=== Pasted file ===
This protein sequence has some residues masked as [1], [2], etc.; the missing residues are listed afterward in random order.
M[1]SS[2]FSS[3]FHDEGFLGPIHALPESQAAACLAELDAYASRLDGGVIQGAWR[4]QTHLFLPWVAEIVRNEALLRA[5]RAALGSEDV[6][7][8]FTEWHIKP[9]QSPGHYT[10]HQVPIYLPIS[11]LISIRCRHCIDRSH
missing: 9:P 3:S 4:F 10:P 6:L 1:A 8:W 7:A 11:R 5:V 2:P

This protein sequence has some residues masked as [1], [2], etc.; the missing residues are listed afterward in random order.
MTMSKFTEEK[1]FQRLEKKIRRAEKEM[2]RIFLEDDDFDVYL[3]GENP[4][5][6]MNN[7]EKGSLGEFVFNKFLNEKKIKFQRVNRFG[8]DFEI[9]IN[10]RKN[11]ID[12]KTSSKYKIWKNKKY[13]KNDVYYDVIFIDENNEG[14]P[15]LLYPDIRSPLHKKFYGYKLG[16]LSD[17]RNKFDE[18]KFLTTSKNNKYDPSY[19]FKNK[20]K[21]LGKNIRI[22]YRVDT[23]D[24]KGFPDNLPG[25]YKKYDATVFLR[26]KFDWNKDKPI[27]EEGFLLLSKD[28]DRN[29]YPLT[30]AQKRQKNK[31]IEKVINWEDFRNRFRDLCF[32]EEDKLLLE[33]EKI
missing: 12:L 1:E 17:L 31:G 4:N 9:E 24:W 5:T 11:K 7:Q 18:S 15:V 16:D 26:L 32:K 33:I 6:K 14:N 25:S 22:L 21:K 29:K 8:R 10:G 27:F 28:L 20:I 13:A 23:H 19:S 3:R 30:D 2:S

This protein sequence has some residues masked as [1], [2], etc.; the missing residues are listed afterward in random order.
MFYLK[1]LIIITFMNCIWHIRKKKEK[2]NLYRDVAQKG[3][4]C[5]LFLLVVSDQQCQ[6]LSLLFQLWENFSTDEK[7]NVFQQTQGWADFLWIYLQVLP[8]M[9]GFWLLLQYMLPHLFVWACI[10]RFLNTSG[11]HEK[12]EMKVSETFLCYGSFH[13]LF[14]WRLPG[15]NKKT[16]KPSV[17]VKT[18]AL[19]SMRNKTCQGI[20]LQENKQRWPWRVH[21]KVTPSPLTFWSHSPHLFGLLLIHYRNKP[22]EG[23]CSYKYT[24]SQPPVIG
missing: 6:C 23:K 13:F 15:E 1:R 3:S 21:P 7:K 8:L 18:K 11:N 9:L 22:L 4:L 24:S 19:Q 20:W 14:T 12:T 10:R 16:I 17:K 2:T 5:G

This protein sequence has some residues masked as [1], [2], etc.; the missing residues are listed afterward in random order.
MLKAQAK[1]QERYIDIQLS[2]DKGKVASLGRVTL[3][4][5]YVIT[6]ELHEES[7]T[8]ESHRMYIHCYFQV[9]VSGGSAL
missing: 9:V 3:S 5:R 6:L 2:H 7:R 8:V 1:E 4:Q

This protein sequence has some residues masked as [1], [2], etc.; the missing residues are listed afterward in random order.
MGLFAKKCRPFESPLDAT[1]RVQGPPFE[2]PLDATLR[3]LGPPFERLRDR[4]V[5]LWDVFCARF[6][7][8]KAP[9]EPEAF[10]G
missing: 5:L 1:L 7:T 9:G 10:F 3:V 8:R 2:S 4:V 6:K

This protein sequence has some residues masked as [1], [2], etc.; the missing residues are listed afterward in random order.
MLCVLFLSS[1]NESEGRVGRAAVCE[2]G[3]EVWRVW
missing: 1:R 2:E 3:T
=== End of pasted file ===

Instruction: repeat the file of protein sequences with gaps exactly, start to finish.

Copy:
This protein sequence has some residues masked as [1], [2], etc.; the missing residues are listed afterward in random order.
M[1]SS[2]FSS[3]FHDEGFLGPIHALPESQAAACLAELDAYASRLDGGVIQGAWR[4]QTHLFLPWVAEIVRNEALLRA[5]RAALGSEDV[6][7][8]FTEWHIKP[9]QSPGHYT[10]HQVPIYLPIS[11]LISIRCRHCIDRSH
missing: 9:P 3:S 4:F 10:P 6:L 1:A 8:W 7:A 11:R 5:V 2:P

This protein sequence has some residues masked as [1], [2], etc.; the missing residues are listed afterward in random order.
MTMSKFTEEK[1]FQRLEKKIRRAEKEM[2]RIFLEDDDFDVYL[3]GENP[4][5][6]MNN[7]EKGSLGEFVFNKFLNEKKIKFQRVNRFG[8]DFEI[9]IN[10]RKN[11]ID[12]KTSSKYKIWKNKKY[13]KNDVYYDVIFIDENNEG[14]P[15]LLYPDIRSPLHKKFYGYKLG[16]LSD[17]RNKFDE[18]KFLTTSKNNKYDPSY[19]FKNK[20]K[21]LGKNIRI[22]YRVDT[23]D[24]KGFPDNLPG[25]YKKYDATVFLR[26]KFDWNKDKPI[27]EEGFLLLSKD[28]DRN[29]YPLT[30]AQKRQKNK[31]IEKVINWEDFRNRFRDLCF[32]EEDKLLLE[33]EKI
missing: 12:L 1:E 17:L 31:G 4:N 9:E 24:W 5:T 11:K 7:Q 18:S 15:V 16:D 26:L 32:K 33:I 6:K 14:N 25:S 22:L 21:K 29:K 8:R 10:G 27:F 28:L 20:I 13:A 23:H 19:S 3:R 30:D 2:S

This protein sequence has some residues masked as [1], [2], etc.; the missing residues are listed afterward in random order.
MFYLK[1]LIIITFMNCIWHIRKKKEK[2]NLYRDVAQKG[3][4]C[5]LFLLVVSDQQCQ[6]LSLLFQLWENFSTDEK[7]NVFQQTQGWADFLWIYLQVLP[8]M[9]GFWLLLQYMLPHLFVWACI[10]RFLNTSG[11]HEK[12]EMKVSETFLCYGSFH[13]LF[14]WRLPG[15]NKKT[16]KPSV[17]VKT[18]AL[19]SMRNKTCQGI[20]LQENKQRWPWRVH[21]KVTPSPLTFWSHSPHLFGLLLIHYRNKP[22]EG[23]CSYKYT[24]SQPPVIG
missing: 6:C 23:K 13:F 15:E 1:R 3:S 21:P 7:K 8:L 18:K 11:N 9:L 22:L 4:L 24:S 19:Q 20:W 14:T 12:T 10:R 16:I 17:K 2:T 5:G

This protein sequence has some residues masked as [1], [2], etc.; the missing residues are listed afterward in random order.
MLKAQAK[1]QERYIDIQLS[2]DKGKVASLGRVTL[3][4][5]YVIT[6]ELHEES[7]T[8]ESHRMYIHCYFQV[9]VSGGSAL
missing: 9:V 3:S 5:R 6:L 2:H 7:R 8:V 1:E 4:Q

This protein sequence has some residues masked as [1], [2], etc.; the missing residues are listed afterward in random order.
MGLFAKKCRPFESPLDAT[1]RVQGPPFE[2]PLDATLR[3]LGPPFERLRDR[4]V[5]LWDVFCARF[6][7][8]KAP[9]EPEAF[10]G
missing: 5:L 1:L 7:T 9:G 10:F 3:V 8:R 2:S 4:V 6:K

This protein sequence has some residues masked as [1], [2], etc.; the missing residues are listed afterward in random order.
MLCVLFLSS[1]NESEGRVGRAAVCE[2]G[3]EVWRVW
missing: 1:R 2:E 3:T